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Help out Mill

A Grade II* Listed Building in Shackerstone, Leicestershire

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Latitude: 52.6667 / 52°40'0"N

Longitude: -1.4408 / 1°26'26"W

OS Eastings: 437915

OS Northings: 307811

OS Grid: SK379078

Mapcode National: GBR 6J0.VYT

Mapcode Global: WHDJ5.V73G

Entry Name: Help out Mill

Listing Date: 10 January 1973

Last Amended: 10 August 1989

Grade: II*

Source: Historic England

Source ID: 1188178

English Heritage Legacy ID: 188219

Location: Shackerstone, Hinckley and Bosworth, Leicestershire, CV13

County: Leicestershire

District: Hinckley and Bosworth

Civil Parish: Shackerstone

Traditional County: Leicestershire

Lieutenancy Area (Ceremonial County): Leicestershire

Church of England Parish: Shackerstone St Peter

Church of England Diocese: Leicester

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Listing Text

This list entry was subject to a Minor Amendment on 28/09/2012


Help Out Mill

(Formerly listed as Help Out Mill and Mill House)


Mill, house and granary. Early C19 with granary dated 1912. Red brick, slate
roofs, and brick end stacks to house. Water powered corn mill with house
attached to left and attached granary set back to right. House: 3 storeys.
Regular 3-window front; glazing bar sashes with wedge-shaped lintels and key
blocks. Central door with fanlight within a round-arched recess. Granary:
4 storeys, 2 bays; glazing bar casements with segmental heads; round windows to
first floor. Datestone at first floor level inscribed "E.T.T./1912".
Interior: Plain staircase immediately in front of entrance to house with cast
iron balustrade. The mill wheel was replaced by a water turbine in 1902, but
the rest of the machinery survives in situ. B.O.E. p.341. To the right of the
house is the mill building; brick, Welsh slate gable-end roof; 4 storeys (the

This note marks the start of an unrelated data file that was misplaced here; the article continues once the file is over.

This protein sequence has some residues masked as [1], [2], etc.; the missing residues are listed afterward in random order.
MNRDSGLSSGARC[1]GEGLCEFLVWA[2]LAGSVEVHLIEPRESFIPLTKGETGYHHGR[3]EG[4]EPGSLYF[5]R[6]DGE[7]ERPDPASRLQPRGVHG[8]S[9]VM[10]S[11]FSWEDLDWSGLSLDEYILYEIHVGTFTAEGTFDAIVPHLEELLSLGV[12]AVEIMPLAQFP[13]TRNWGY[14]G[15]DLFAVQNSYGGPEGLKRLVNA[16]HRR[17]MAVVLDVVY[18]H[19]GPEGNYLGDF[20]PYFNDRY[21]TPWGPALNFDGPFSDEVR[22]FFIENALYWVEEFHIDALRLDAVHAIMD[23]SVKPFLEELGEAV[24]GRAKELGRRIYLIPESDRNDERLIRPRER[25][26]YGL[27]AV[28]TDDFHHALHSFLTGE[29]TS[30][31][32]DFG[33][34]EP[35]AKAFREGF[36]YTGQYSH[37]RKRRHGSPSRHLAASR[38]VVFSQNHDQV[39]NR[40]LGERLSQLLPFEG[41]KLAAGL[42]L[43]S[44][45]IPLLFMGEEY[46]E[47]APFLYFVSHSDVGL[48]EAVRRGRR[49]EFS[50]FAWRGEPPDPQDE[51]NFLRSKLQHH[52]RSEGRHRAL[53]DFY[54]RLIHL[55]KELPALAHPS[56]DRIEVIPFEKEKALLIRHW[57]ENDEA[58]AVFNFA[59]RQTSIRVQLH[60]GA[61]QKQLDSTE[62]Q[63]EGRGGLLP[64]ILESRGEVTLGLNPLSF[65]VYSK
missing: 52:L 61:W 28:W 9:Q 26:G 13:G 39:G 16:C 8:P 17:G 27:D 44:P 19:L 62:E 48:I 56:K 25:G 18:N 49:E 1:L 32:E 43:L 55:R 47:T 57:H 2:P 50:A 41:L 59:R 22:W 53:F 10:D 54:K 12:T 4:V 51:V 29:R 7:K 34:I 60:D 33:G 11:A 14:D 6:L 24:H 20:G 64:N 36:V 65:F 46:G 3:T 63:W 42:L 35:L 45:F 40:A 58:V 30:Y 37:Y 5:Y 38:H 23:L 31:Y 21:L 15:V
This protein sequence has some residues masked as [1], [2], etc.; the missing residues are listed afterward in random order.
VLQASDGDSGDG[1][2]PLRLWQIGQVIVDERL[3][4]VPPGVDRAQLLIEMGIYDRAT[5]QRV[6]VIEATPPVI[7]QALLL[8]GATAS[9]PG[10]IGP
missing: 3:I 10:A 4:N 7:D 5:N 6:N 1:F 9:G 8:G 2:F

upper floor added to accommodate machinery installed in 1902)1 symmetrical
3-window range. All windows with flat arches (the originals with keyblocks),
and 12 panes (except 1st floor centre which has 20). Former taking-in door to
2nd floor now blocked. Above the door is a stone inscribed 'E.T.' (Elijah
Timms) and beneath this some inserted bricks are inscribed 'TURBINE ERECTED/
AUGUST 1902'. To the right of this and set well back is the granary and engine
house, mostly of 1902 (but incorporating some earlier work); brick, Welsh slate
roof; 4 storeys. 2-window range, with 18-pane windows under segmental arches
to ground, 2nd and 3rd floors, and small roundels to 1st. Lean-to porch to
left. Datestone at 1st floor level inscribed 'E.T.T./1912'. Side elevation
(facing former branch of Ashby and Nuneaton joint railway) with 1st floor
roundel windows, various other openings and a timber-clad, gabled joist head to
top floor. Detached office building to rear. Interior: Of the original water-
wheel mechanism, the drive and gearing survives along with 2 of the original 3
stones. The importance of the site lies in the 1902 roller-mill machinery
which survives intact (and its association with the substantial remains of the
earlier water powered machinery). The roller mills are on the 1st floor.
Ground floor: bases of 5 elevators with outlet ducts from the roller mills,
inlets from the 1st floor hopper, and associated pulleys for belt drives. 7
sack filling chutes (shaft and spur gearing for water powered system also
survives on this floor). lst floor: the 5 roller mills are divided from the
rear part of the building (which contains the millstones) by a timber-framed
partition. Roller mills made by E R and F Turner Ltd of Ipswich. They are
complete with attendant belts and conveyors. 2nd floor: grain hoppers and sack
hoist flaps, with 6 elevators and pulleys. A number of specialised machines
also survive on this floor all associated with the roller mill cycle, namely 2
centrifugal dressers and various scalpers and sifters. 3rd floor: contains the
tops of the elevators with access to the hoppers below. Roller mill air
suction fan and extractor. Also several other machines, namely 4 dressers of
different types, an oat clipper and a cockle cylinder. The details of the
machinery are given in the Bulletin of the Leicestershire Industrial Society,
No 6 (1983). The survival of a roller mill with all its fittings in such a
complete state is extremely rare especially when it appears with the earliest
system of water-powered grinding stones. An intermediate power system (steam
engine from c.1860) has left minor traces.

Listing NGR: SK3791507811

This text is from the original listing, and may not necessarily reflect the current setting of the building.

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